Redtail surfperch occur from Monterey Bay north off California. They are the most frequently caught species of surfperch north of Bodega Bay. This species is predominantly a surf-dweller off sandy beaches, but has also been taken in rocky areas adjacent to beaches. They are common in estuaries and protected embayments during spawning season.
Silver with olive green mottling and bars on the side. Tail pink to deep purple. Body oval; upper head is nearly straight from the snout to the dorsal fin, except for a slight depression above the eye.
Life History & Other Notes
Small crabs, shrimp and other crustaceans are the major food items preferred by this species; however, mussels and marine worms are also eaten.
Like all surfperches, the redtail gives birth to live young. Just before spawning in the spring and early summer, redtail surfperch congregate in sheltered inshore waters. Breeding season is in the fall, and the young are born in the following spring and summer, primarily from June to August. Females may give birth to up to 51 young, but average 27 young per pregnancy.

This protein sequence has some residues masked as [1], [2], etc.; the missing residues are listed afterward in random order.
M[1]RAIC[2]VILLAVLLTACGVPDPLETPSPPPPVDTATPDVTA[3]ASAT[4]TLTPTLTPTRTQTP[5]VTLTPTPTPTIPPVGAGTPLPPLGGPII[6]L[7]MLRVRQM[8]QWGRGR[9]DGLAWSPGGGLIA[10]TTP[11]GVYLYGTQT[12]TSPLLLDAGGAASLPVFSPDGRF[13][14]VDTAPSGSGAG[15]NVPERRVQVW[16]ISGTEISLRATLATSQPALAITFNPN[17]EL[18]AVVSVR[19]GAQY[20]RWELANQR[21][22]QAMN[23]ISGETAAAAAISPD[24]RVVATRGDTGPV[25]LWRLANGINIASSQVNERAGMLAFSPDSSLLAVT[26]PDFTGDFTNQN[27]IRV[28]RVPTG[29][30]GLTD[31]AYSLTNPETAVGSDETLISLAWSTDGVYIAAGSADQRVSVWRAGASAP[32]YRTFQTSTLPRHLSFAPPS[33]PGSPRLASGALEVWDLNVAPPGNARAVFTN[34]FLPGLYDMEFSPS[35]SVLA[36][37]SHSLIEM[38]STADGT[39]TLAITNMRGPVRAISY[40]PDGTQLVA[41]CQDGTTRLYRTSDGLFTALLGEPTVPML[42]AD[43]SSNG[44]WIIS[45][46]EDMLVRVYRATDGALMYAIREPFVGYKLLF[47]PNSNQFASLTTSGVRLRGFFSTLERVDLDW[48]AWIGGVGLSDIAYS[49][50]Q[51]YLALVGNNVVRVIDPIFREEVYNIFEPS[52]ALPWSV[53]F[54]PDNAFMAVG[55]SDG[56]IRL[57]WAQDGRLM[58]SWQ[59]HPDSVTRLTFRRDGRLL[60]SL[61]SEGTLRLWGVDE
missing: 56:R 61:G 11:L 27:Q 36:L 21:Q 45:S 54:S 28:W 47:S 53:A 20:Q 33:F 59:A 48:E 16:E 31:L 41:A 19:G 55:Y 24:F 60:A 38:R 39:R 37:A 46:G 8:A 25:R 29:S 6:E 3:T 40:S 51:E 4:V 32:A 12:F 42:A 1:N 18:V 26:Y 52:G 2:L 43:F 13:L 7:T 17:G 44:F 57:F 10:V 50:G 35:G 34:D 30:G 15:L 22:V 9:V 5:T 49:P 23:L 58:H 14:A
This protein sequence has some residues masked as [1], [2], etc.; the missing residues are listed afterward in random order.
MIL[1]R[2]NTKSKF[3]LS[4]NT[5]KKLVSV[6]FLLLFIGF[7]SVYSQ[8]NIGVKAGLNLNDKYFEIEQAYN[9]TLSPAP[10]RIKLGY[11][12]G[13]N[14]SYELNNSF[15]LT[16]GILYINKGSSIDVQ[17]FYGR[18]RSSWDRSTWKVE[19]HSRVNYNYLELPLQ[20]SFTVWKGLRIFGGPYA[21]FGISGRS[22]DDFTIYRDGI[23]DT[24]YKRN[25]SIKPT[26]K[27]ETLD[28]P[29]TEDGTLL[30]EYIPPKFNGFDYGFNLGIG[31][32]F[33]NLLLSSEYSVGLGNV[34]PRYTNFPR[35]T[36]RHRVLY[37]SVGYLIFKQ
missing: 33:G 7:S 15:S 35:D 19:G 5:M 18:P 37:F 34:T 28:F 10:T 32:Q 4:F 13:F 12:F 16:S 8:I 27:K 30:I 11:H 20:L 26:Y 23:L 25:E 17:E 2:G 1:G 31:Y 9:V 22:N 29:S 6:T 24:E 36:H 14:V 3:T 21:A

The average size of redtail surfperch landed by sport anglers is 1.5 to 2 lb., although 3 lb. fish are not uncommon. Light tackle using crab backs for bait is preferred in Humboldt Bay, while heavier tackle using sand crabs, tube worms or clams for bait works well when surf fishing.
Redtail Surfperch Quick Facts:
Scientific Name: Amphistichus rhodoterus
Other Common Names: porgie, rosy surf fish
Range & Habitat: Monterey Bay northward, in surf environments
Length: to 17+ inches
Lifespan: to 9 years
Diet & Suggested Bait: Small crabs, shrimp, mussels, marine worms.Try fishing with sand crabs, tube worms, or clams.
Excerpt from the California Finfish and Shellfish Identification Book. Single copies of the book are available to California residents free of charge by emailing a request to firstname.lastname@example.org.